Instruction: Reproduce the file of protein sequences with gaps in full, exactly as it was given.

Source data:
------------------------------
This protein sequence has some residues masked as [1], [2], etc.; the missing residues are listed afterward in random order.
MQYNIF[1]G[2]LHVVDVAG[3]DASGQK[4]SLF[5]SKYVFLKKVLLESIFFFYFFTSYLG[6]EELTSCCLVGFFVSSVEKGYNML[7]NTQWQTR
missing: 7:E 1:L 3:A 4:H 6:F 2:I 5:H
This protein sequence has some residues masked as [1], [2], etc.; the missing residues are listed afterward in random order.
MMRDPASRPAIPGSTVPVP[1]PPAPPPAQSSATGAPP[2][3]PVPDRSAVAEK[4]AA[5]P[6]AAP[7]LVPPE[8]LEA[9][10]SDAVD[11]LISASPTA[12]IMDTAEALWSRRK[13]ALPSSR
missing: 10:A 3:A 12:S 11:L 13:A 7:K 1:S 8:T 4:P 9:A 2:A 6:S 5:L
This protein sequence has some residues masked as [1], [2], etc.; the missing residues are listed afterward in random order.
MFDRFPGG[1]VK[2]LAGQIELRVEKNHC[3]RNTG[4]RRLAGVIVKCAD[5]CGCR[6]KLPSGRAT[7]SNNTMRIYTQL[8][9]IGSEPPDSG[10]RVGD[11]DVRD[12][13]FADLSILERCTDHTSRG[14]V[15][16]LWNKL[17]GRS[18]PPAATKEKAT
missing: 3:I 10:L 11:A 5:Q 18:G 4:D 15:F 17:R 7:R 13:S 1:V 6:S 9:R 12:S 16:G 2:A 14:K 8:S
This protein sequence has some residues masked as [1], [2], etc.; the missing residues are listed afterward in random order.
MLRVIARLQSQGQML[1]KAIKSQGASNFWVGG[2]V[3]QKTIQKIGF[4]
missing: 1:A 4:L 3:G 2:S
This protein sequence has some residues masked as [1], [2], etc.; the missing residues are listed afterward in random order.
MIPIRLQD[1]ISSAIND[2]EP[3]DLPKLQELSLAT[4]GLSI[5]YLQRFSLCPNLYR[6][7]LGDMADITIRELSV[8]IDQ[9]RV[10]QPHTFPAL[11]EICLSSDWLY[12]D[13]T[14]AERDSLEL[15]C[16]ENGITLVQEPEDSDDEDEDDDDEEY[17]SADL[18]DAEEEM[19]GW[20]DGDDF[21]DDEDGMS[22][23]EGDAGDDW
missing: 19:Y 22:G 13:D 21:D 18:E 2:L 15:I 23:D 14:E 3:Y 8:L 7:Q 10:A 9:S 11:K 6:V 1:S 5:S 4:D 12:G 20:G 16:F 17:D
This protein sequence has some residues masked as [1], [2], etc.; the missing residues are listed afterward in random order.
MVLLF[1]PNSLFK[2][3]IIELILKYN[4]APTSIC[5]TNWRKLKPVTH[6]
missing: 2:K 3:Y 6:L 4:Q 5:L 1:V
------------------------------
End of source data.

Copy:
This protein sequence has some residues masked as [1], [2], etc.; the missing residues are listed afterward in random order.
MQYNIF[1]G[2]LHVVDVAG[3]DASGQK[4]SLF[5]SKYVFLKKVLLESIFFFYFFTSYLG[6]EELTSCCLVGFFVSSVEKGYNML[7]NTQWQTR
missing: 7:E 1:L 3:A 4:H 6:F 2:I 5:H
This protein sequence has some residues masked as [1], [2], etc.; the missing residues are listed afterward in random order.
MMRDPASRPAIPGSTVPVP[1]PPAPPPAQSSATGAPP[2][3]PVPDRSAVAEK[4]AA[5]P[6]AAP[7]LVPPE[8]LEA[9][10]SDAVD[11]LISASPTA[12]IMDTAEALWSRRK[13]ALPSSR
missing: 10:A 3:A 12:S 11:L 13:A 7:K 1:S 8:T 4:P 9:A 2:A 6:S 5:L
This protein sequence has some residues masked as [1], [2], etc.; the missing residues are listed afterward in random order.
MFDRFPGG[1]VK[2]LAGQIELRVEKNHC[3]RNTG[4]RRLAGVIVKCAD[5]CGCR[6]KLPSGRAT[7]SNNTMRIYTQL[8][9]IGSEPPDSG[10]RVGD[11]DVRD[12][13]FADLSILERCTDHTSRG[14]V[15][16]LWNKL[17]GRS[18]PPAATKEKAT
missing: 3:I 10:L 11:A 5:Q 18:G 4:D 15:F 17:R 7:R 13:S 1:V 6:S 9:R 12:S 16:G 2:A 14:K 8:S
This protein sequence has some residues masked as [1], [2], etc.; the missing residues are listed afterward in random order.
MLRVIARLQSQGQML[1]KAIKSQGASNFWVGG[2]V[3]QKTIQKIGF[4]
missing: 1:A 4:L 3:G 2:S
This protein sequence has some residues masked as [1], [2], etc.; the missing residues are listed afterward in random order.
MIPIRLQD[1]ISSAIND[2]EP[3]DLPKLQELSLAT[4]GLSI[5]YLQRFSLCPNLYR[6][7]LGDMADITIRELSV[8]IDQ[9]RV[10]QPHTFPAL[11]EICLSSDWLY[12]D[13]T[14]AERDSLEL[15]C[16]ENGITLVQEPEDSDDEDEDDDDEEY[17]SADL[18]DAEEEM[19]GW[20]DGDDF[21]DDEDGMS[22][23]EGDAGDDW
missing: 19:Y 22:G 13:D 21:D 18:E 2:L 15:I 23:D 14:E 3:Y 8:L 7:Q 10:A 9:S 11:K 6:V 1:S 5:S 4:D 12:G 20:G 16:F 17:D
This protein sequence has some residues masked as [1], [2], etc.; the missing residues are listed afterward in random order.
MVLLF[1]PNSLFK[2][3]IIELILKYN[4]APTSIC[5]TNWRKLKPVTH[6]
missing: 2:K 3:Y 6:L 4:Q 5:L 1:V